Adrien Fournier, Plaintiff-appellant, v. Canadian Pacific Railroad, Defendant-appellee, 512 F.2d 317 (2d Cir. 1975)Annotate this Case
Cornelius O. Granai, Barre, Vt. (John E. Bernasconi, Barre, Vt., of counsel), for plaintiff-appellant.
Robert D. Rachlin, St. Johnsbury, Vt. (Glenn A. Jarratt, St. Johnsbury, Vt., of counsel), for defendant-appellee.
Before KAUFMAN, Chief Judge, and FEINBERG and MANSFIELD, Circuit Judges.
The plaintiff, a section worker, sued the Canadian Pacific Railroad under the Federal Employers' Liability Act, 45 U.S.C. §§ 51-60, to recover damages for an injury to his left leg and foot which occurred while employed by the defendant. The railroad moved for summary judgment on the basis of a settlement agreement signed by Fournier which generally released the railroad from all liability arising from the accident. Finding no issue of fact to be tried that would permit the release to be set aside, Chief Judge Holden of the District of Vermont, after receiving affidavits from both sides, granted summary judgment dismissing the complaint. Plaintiff urges that triable issues of fact are presented with respect to the validity of the release. We agree, and reverse.
In an F.E.L.A. case a release may be set aside if both parties acted under a mutual mistake of fact or the railroad's representative deceived the plaintiff as to the contents of the release. Callen v. Pennsylvania R. R., 332 U.S. 625, 630, 68 S. Ct. 296, 92 L. Ed. 242 (1948); Dice v. Akron, Canton & Youngstown R. R., 342 U.S. 359, 72 S. Ct. 312, 96 L. Ed. 398 (1952). On a motion for summary judgment, furthermore, the inferences drawn from the facts before the court must be viewed in the light most favorable to the party opposing the motion. United States v. Diebold, Inc., 369 U.S. 654, 655, 82 S. Ct. 993, 8 L. Ed. 2d 176 (1962) (per curiam); Empire Electronics Co. v. United States, 311 F.2d 175, 179-80 (2d Cir. 1962) (Kaufman, J.). "If when so viewed, reasonable men might reach different conclusions, the motion should be denied and the case tried on its merits." Empire Electronics, supra, 311 F.2d at 180, quoting Ramsouer v. Midland Valley R. Co., 135 F.2d 101, 106 (8th Cir. 1943). Applying this standard, inferences of fraud or mistake could be drawn from the materials before the district court in the present case.
Although the settlement agreement recites that, in consideration of the defendant's payment of $916 to him, Fournier generally released it of all claims arising out of the accident, Fournier's deposition, viewed most favorably to him, supports an inference that the parties intended, notwithstanding the agreement's broad language, to settle only his claim for back wages, leaving open the matter of damages for injuries. According to the deposition the settlement discussions preceding the agreement to the release involved making "a settlement for loss of pay as a result of injuries suffered on the job." (Emphasis added). The matter of wages lost due to absence from the job caused by the injury was the predominant, if not the sole, focus of the settlement discussions. It is undisputed that the railroad representative first proposed a settlement of 50% of back wages, and agreement was reached at an amount equal to 75% of the wages lost. Alternatively, it might reasonably be concluded that the railroad's representative made statements that were calculated to persuade Fourner that claims for back wages were all that he was to release. Plaintiff's deposition states "I believe Mr. Simpson (the representative) that the release was solely for past loss of wages." The inference of fraud or mistake in the procuring of a general release is further supported by the fact that the amount of the settlement -$916-is clearly related only to wages lost and is unrelated to the total damages suffered by Fourner, and by an indication in the record that at the time of settlement the railroad had no final medical report on Fournier which would normally be obtained to settle a claim for injuries but not one for back wages lost.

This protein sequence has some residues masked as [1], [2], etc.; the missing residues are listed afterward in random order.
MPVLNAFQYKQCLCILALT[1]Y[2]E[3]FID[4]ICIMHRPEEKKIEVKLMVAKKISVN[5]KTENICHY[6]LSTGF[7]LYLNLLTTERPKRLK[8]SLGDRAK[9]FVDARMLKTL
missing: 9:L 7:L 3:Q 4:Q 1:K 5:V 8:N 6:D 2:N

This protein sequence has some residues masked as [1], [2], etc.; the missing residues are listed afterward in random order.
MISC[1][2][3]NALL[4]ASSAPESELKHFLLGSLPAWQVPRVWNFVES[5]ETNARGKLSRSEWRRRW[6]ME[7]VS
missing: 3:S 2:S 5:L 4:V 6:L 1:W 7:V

The plaintiff claims he was told and believed that he was settling solely a claim for back wages, which would support setting aside the release, whereas defendant denies plaintiff's assertions and relies on the clear language of the release. Although, as Chief Judge Holden has indicated, trial would likely result in a judgment for the defendant, "the court, on a motion for summary judgment, cannot try issues of fact but can only determine whether there are issues of fact to be tried; and, once having determined this affirmatively must leave those issues for determination at trial." Empire Electronics Co. v. United States, 311 F.2d 175, 179 (2d Cir. 1962). Since issues of fact are present here, we reverse.